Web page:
In college, I had an art professor who I’m fairly certain acquired that job for the sole purpose of being in a position to put down other people’s artwork. The only thing I remember from that class is that he once told us you should do a self-portrait at least once a month. I don’t think he ever gave us a reason why, and at the time, I didn’t care much for anything he had to say. However, over time I developed my own reasons for doing so and eventually began to agree with this concept.
How I decided to begin creating self-portraits.
In many cultures, past and present, it is believed that photographs steal your soul. This may sound absurd, but consider this: You have probably heard the expression “The eyes are the windows to the soul”. If light is the mechanism by which our eyes operate, it might be fair to think of souls as being made of pure light and, in fact, many people believe this to be true. Well if our souls are made of light, and photography is the capturing of light, then maybe it’s not so far-fetched to think, at least in some way, that it captures at least some part of our soul.
Translation for those with who lean more towards the concrete than the abstract:
I believe very strongly in living in the now as opposed to dwelling on the past and I believe capturing a moment in such a way only serves to take away from what that moment meant when it was actually happening. Don’t get me wrong, I understand nostalgia, but no matter how much you think back, you’ll never find the exact feeling you felt when it was actually happening.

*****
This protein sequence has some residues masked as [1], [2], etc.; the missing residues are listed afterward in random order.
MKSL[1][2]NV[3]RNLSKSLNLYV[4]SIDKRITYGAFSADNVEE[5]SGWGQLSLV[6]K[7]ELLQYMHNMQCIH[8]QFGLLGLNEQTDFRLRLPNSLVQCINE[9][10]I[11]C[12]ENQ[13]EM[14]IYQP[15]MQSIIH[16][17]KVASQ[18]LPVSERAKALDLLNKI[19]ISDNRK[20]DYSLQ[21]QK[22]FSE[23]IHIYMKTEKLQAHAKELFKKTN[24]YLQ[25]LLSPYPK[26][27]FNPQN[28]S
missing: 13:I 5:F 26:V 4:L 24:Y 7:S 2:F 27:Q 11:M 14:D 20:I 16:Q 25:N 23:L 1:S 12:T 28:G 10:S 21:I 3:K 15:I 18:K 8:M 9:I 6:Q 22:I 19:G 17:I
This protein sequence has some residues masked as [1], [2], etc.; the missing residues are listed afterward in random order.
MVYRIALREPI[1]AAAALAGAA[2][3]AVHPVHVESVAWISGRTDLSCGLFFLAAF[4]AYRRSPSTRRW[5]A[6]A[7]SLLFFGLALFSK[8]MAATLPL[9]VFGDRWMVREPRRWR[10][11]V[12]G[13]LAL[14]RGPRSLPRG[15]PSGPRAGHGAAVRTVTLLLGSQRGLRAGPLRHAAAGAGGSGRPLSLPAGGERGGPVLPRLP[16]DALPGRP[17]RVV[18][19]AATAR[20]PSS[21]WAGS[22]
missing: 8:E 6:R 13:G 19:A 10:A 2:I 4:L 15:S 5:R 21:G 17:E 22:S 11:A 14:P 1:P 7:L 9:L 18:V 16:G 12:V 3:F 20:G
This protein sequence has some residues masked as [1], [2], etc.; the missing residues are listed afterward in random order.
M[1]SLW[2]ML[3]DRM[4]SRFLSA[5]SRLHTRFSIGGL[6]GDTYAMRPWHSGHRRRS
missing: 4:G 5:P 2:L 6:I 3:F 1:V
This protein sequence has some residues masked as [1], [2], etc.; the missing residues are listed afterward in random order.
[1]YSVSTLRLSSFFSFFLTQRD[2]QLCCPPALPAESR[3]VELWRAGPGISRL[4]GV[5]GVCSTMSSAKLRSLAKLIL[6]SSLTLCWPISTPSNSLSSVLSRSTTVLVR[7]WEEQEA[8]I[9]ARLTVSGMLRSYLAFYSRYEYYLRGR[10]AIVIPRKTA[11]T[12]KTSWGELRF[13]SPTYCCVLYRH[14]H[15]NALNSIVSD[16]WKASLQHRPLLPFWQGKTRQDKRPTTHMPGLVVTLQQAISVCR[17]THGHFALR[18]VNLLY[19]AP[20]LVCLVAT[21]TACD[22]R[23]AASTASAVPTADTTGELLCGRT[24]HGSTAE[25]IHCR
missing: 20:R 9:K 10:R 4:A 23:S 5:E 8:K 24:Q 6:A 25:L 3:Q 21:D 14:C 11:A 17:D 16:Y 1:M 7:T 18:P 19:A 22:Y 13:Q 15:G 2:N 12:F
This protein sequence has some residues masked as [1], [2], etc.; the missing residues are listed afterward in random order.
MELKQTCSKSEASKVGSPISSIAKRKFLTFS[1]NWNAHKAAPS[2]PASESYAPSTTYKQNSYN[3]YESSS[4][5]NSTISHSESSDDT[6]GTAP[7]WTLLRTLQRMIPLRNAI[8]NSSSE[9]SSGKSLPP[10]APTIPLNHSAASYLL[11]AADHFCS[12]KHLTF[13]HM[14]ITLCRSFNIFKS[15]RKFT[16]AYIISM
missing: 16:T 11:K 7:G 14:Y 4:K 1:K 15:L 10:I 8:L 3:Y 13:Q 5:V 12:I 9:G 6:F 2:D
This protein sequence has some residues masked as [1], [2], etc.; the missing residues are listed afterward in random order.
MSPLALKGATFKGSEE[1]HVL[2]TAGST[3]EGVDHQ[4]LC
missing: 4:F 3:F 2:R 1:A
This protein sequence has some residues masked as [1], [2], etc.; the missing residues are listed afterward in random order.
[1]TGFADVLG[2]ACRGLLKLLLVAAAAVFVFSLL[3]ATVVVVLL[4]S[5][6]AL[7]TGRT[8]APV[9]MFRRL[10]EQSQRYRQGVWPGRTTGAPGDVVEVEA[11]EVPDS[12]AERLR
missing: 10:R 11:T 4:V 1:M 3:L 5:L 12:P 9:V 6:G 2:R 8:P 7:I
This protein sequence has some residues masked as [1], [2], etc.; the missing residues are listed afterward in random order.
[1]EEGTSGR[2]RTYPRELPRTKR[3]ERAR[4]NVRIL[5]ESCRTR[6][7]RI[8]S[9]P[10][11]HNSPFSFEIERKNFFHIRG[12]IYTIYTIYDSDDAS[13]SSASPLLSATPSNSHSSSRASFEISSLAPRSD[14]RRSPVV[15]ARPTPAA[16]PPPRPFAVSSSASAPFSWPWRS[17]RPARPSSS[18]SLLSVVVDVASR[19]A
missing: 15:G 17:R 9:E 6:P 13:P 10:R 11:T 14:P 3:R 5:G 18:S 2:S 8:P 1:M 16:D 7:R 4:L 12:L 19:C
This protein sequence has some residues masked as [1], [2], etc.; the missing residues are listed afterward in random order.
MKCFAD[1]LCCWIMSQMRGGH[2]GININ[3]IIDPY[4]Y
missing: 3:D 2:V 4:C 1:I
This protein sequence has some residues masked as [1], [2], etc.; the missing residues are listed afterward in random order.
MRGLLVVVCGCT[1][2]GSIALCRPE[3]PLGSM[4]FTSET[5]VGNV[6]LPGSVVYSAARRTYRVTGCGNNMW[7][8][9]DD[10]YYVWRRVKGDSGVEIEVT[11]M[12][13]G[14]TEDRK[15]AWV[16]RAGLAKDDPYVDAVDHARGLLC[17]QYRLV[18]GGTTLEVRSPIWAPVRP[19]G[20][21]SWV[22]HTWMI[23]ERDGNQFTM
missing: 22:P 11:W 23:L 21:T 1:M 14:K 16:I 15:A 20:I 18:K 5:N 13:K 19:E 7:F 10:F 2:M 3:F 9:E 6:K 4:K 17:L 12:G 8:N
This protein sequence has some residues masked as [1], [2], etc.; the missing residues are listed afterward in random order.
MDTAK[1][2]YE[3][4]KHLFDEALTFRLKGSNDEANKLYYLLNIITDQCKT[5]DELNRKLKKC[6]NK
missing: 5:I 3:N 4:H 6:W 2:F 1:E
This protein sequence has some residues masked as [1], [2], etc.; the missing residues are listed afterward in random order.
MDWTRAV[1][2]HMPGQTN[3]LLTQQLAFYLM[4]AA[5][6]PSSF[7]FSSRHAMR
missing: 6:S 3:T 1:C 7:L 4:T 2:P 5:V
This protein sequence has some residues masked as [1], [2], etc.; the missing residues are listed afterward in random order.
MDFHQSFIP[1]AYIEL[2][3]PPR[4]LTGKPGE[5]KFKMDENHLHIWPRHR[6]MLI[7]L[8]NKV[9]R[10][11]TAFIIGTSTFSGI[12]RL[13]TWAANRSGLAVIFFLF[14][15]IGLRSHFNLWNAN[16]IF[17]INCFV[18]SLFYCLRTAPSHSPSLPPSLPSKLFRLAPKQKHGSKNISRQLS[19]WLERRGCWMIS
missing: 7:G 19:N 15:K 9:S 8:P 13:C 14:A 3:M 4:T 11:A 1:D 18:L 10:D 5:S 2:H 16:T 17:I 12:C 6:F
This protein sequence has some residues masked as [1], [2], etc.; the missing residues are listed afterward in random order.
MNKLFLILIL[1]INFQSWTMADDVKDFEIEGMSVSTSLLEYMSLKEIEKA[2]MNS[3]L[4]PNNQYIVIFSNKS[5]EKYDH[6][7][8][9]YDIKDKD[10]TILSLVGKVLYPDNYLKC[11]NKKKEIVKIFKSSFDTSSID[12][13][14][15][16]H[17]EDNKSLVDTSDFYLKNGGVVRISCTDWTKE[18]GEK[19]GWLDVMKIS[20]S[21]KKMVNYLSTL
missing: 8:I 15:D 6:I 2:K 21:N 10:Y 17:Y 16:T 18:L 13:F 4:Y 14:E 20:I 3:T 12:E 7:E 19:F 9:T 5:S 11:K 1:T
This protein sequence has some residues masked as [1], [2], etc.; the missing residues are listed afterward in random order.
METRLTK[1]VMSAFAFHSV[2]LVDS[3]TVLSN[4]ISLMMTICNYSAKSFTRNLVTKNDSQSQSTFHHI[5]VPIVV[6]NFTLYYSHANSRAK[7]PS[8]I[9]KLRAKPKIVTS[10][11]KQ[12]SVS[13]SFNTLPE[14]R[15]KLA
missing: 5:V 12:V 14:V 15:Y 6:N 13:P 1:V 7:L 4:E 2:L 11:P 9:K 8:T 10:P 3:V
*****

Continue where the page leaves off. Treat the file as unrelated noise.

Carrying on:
So what does all this have to do with creating self-portraits?
In this connected world of social media, people want to see you. You’re on Facebook, Twitter, LinkedIn, etc.. and if you don’t have a photo, you might as well be invisible. So, in an attempt to stay relevant and visible in this inane society, I decided that, as opposed to trying to hold on to something that would never be again, I would turn my photos into a new creation and thus, a new piece of soul that did not previously exist. Maybe, I figure, in some weird, hippy-dippy, abstract way, this helps to free the parts of my soul which would otherwise remain trapped.
Okay, honestly, I’m one of those people that hates having their picture taken. At one point in time, every picture that existed of me involved my middle finger. But I wanted to be cool on Facebook, so I took pictures of myself and messed ’em up in Photoshop.
However, after doing them for a while, I realized there really is some sort of beautiful and soulful self-reflection that arises from viewing yourself as a piece of art.